RESTORING - PROTECTING -
PRESERVING MILL CREEK ...
AT A TIME
Fund Raising Progress Bar ($15,000 goal)
Raised to Date - Over $15,000
Over $15,000 raised thanks to the 90 plus individual donors who helped this become a reality! A special thanks to the Audubon Society of Missouri for its generous contribution! Your contribution will make possible the TOTAL ECOSYSTEM RESORATION of Elm Spring ... from its current channelized state to a meandering spring branch over 4,000 feet long. This ecosystem will provide prime habitat for rare species of plants, birds and fish, including native rainbow trout.
There are other projects in the works! Please Donate today!
Photo credit: All photos by Kelly Whitsett, USFS, unless otherwise noted.
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- The Spring branch was moved into a ditch for agricultural uses which interferes with with natural ecology and allows propigation of invasisve species.
- The Spring flow is diverted through a culvert into a highway road ditch.
- The Spring branch has been artificially channelized causing a loss of aquatic habitat, change in water temperature, and water recharge rates to Mill Creek.
- Native fish species, including two state listed species, are adversely affected by current spring branch conditions.
- Valley floor populated with tall fescue and other invasives.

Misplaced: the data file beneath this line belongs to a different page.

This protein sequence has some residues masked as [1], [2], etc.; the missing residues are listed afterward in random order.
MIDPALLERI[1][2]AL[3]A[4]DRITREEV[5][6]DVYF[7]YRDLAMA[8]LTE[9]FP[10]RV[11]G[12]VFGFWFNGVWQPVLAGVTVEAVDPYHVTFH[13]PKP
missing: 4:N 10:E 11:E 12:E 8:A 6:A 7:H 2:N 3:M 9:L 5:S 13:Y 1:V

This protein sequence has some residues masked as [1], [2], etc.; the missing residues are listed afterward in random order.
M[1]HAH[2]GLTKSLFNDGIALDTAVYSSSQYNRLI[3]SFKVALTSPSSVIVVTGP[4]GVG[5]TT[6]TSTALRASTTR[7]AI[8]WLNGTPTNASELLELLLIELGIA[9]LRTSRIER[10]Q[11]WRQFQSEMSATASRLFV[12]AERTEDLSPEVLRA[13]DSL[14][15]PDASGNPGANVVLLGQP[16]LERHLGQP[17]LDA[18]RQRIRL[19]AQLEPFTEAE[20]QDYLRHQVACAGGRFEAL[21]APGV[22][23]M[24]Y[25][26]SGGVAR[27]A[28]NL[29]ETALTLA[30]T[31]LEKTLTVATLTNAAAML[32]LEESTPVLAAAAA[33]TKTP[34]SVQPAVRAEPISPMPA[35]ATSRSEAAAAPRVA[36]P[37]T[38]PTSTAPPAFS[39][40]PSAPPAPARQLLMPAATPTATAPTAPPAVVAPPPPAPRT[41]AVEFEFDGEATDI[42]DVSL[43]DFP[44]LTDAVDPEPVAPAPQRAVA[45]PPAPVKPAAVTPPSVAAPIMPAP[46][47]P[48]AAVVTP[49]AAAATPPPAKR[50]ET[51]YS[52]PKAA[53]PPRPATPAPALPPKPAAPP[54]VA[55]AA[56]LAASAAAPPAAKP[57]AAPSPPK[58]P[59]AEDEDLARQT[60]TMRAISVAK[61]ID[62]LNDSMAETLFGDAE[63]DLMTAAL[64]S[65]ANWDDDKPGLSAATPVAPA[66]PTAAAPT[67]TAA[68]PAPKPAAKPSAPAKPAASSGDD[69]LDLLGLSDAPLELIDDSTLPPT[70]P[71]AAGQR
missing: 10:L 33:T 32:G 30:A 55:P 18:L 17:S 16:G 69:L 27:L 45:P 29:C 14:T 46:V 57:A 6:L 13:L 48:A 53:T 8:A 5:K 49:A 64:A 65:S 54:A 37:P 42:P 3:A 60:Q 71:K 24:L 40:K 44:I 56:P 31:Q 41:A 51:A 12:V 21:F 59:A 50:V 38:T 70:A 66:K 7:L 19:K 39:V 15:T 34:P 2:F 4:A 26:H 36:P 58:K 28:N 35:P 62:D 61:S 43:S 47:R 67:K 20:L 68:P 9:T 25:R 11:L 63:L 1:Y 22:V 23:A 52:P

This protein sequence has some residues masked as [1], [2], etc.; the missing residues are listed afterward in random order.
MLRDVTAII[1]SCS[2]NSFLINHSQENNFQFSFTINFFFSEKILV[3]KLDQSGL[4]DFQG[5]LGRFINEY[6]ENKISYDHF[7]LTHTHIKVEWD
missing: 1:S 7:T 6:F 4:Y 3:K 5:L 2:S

Photo Credit: Maureen Robinson (Click for larger view.)
Mill Creek, southwest of Newburg, MO, which is part of the Ozark Plateaus aquifer system, is one of a handfull of Missouri streams with a naturally reproducing trout population. Mill Creek and its diverse ecosystems depend upon cold, clear water from the many springs found along its course for health and productivity. Wilkins Spring (pictured above), is located upstream from Elm Spring. It discharges about 14,400 cubic feet of water per hour and serves as a major water source for Mill Creek.
Photo credit: Jim Marstiller (Click for larger view.)
Yelton Spring (pictured above), whose namesake has ancestors residing in the Valley today, flows from the side of a bluff upstream from Wilkins Spring. It is the first major spring feeding Mill Creek.
- Improve the hydrology, stream morphology, aquatic habitat, and bottom land hard wood ecosystem for long term stability, wetland enhancement, and native fish recovery.
- Develop the technical design for restoring Elm Spring and its spring run using “Natural Channel Design” principles and bioengineering techniques for using natural materials such as large wood to create natural stream morphology and aquatic habitat.
- Provide models for restoring degraded streams using natural materials to maximize long-term function.
- Study project successes for validation of predictions and use in planning future projects.